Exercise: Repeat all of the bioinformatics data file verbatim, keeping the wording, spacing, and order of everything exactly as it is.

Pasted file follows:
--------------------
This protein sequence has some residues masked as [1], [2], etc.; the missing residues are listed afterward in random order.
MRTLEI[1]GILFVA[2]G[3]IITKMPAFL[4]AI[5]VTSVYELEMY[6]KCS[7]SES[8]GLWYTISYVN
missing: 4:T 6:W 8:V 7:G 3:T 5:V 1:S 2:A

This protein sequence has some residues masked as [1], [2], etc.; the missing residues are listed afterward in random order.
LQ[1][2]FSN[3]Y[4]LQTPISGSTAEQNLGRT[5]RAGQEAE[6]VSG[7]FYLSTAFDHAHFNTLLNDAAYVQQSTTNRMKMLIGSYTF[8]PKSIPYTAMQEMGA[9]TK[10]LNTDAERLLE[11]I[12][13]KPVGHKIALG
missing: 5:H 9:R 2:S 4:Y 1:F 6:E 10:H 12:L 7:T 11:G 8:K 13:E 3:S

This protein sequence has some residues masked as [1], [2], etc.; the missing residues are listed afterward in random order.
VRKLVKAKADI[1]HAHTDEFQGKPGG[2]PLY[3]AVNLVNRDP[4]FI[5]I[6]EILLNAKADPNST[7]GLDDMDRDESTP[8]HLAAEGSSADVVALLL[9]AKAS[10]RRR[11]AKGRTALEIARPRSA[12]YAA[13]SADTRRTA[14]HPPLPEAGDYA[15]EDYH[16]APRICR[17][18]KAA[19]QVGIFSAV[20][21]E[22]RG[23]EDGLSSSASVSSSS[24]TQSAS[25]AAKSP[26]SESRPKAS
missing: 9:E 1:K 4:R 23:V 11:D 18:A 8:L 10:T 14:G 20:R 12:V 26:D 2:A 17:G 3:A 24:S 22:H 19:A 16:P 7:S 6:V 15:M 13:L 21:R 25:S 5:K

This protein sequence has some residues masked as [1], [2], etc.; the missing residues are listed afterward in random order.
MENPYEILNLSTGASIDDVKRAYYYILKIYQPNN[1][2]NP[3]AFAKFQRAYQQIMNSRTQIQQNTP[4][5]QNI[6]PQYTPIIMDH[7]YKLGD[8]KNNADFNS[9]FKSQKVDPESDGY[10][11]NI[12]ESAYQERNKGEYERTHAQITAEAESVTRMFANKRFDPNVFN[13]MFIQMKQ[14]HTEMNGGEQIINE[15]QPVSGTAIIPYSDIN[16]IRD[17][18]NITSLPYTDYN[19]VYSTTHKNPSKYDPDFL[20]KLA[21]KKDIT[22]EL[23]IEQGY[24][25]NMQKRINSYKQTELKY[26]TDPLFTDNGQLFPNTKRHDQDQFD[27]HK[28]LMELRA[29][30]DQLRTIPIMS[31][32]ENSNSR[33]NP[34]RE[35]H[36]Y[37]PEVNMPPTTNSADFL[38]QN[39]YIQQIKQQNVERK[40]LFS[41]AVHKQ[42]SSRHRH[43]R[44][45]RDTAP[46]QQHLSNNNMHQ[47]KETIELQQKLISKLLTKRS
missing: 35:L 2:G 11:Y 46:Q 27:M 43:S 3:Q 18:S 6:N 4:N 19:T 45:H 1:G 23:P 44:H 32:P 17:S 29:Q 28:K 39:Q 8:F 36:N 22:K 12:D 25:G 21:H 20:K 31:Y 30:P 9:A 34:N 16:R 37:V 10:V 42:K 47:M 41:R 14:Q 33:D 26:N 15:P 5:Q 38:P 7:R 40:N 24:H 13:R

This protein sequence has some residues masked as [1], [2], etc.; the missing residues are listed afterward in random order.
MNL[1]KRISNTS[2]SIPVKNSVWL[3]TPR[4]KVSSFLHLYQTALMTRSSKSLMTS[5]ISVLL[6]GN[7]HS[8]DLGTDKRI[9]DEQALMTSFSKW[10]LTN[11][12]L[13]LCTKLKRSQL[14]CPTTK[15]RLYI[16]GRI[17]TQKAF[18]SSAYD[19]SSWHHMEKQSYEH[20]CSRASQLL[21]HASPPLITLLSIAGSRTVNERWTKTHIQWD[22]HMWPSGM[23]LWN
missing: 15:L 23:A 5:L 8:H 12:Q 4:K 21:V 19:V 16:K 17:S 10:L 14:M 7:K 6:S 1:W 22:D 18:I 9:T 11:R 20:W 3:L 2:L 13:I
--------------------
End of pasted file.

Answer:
This protein sequence has some residues masked as [1], [2], etc.; the missing residues are listed afterward in random order.
MRTLEI[1]GILFVA[2]G[3]IITKMPAFL[4]AI[5]VTSVYELEMY[6]KCS[7]SES[8]GLWYTISYVN
missing: 4:T 6:W 8:V 7:G 3:T 5:V 1:S 2:A

This protein sequence has some residues masked as [1], [2], etc.; the missing residues are listed afterward in random order.
LQ[1][2]FSN[3]Y[4]LQTPISGSTAEQNLGRT[5]RAGQEAE[6]VSG[7]FYLSTAFDHAHFNTLLNDAAYVQQSTTNRMKMLIGSYTF[8]PKSIPYTAMQEMGA[9]TK[10]LNTDAERLLE[11]I[12][13]KPVGHKIALG
missing: 5:H 9:R 2:S 4:Y 1:F 6:E 10:H 12:L 7:T 11:G 8:K 13:E 3:S

This protein sequence has some residues masked as [1], [2], etc.; the missing residues are listed afterward in random order.
VRKLVKAKADI[1]HAHTDEFQGKPGG[2]PLY[3]AVNLVNRDP[4]FI[5]I[6]EILLNAKADPNST[7]GLDDMDRDESTP[8]HLAAEGSSADVVALLL[9]AKAS[10]RRR[11]AKGRTALEIARPRSA[12]YAA[13]SADTRRTA[14]HPPLPEAGDYA[15]EDYH[16]APRICR[17][18]KAA[19]QVGIFSAV[20][21]E[22]RG[23]EDGLSSSASVSSSS[24]TQSAS[25]AAKSP[26]SESRPKAS
missing: 9:E 1:K 4:R 23:V 11:D 18:A 8:L 10:T 14:G 20:R 12:V 26:D 2:A 17:G 3:A 24:S 22:H 19:A 16:P 7:S 6:V 15:M 13:L 21:R 25:S 5:K

This protein sequence has some residues masked as [1], [2], etc.; the missing residues are listed afterward in random order.
MENPYEILNLSTGASIDDVKRAYYYILKIYQPNN[1][2]NP[3]AFAKFQRAYQQIMNSRTQIQQNTP[4][5]QNI[6]PQYTPIIMDH[7]YKLGD[8]KNNADFNS[9]FKSQKVDPESDGY[10][11]NI[12]ESAYQERNKGEYERTHAQITAEAESVTRMFANKRFDPNVFN[13]MFIQMKQ[14]HTEMNGGEQIINE[15]QPVSGTAIIPYSDIN[16]IRD[17][18]NITSLPYTDYN[19]VYSTTHKNPSKYDPDFL[20]KLA[21]KKDIT[22]EL[23]IEQGY[24][25]NMQKRINSYKQTELKY[26]TDPLFTDNGQLFPNTKRHDQDQFD[27]HK[28]LMELRA[29][30]DQLRTIPIMS[31][32]ENSNSR[33]NP[34]RE[35]H[36]Y[37]PEVNMPPTTNSADFL[38]QN[39]YIQQIKQQNVERK[40]LFS[41]AVHKQ[42]SSRHRH[43]R[44][45]RDTAP[46]QQHLSNNNMHQ[47]KETIELQQKLISKLLTKRS
missing: 35:L 2:G 11:Y 46:Q 27:M 43:S 3:Q 18:S 6:N 4:N 19:T 45:H 1:G 23:P 44:H 32:P 17:S 29:Q 28:K 39:Q 8:F 36:N 22:K 12:D 25:G 21:H 20:K 31:Y 30:P 9:A 34:N 16:R 37:V 10:V 42:K 47:M 41:R 14:Q 33:D 26:N 15:P 5:Q 38:P 7:R 40:N 24:H 13:R

This protein sequence has some residues masked as [1], [2], etc.; the missing residues are listed afterward in random order.
MNL[1]KRISNTS[2]SIPVKNSVWL[3]TPR[4]KVSSFLHLYQTALMTRSSKSLMTS[5]ISVLL[6]GN[7]HS[8]DLGTDKRI[9]DEQALMTSFSKW[10]LTN[11][12]L[13]LCTKLKRSQL[14]CPTTK[15]RLYI[16]GRI[17]TQKAF[18]SSAYD[19]SSWHHMEKQSYEH[20]CSRASQLL[21]HASPPLITLLSIAGSRTVNERWTKTHIQWD[22]HMWPSGM[23]LWN
missing: 15:L 23:A 5:L 8:H 12:Q 4:K 21:V 19:V 16:K 17:S 10:L 14:M 7:K 6:S 1:W 22:D 18:I 9:T 11:R 20:W 3:L 2:L 13:I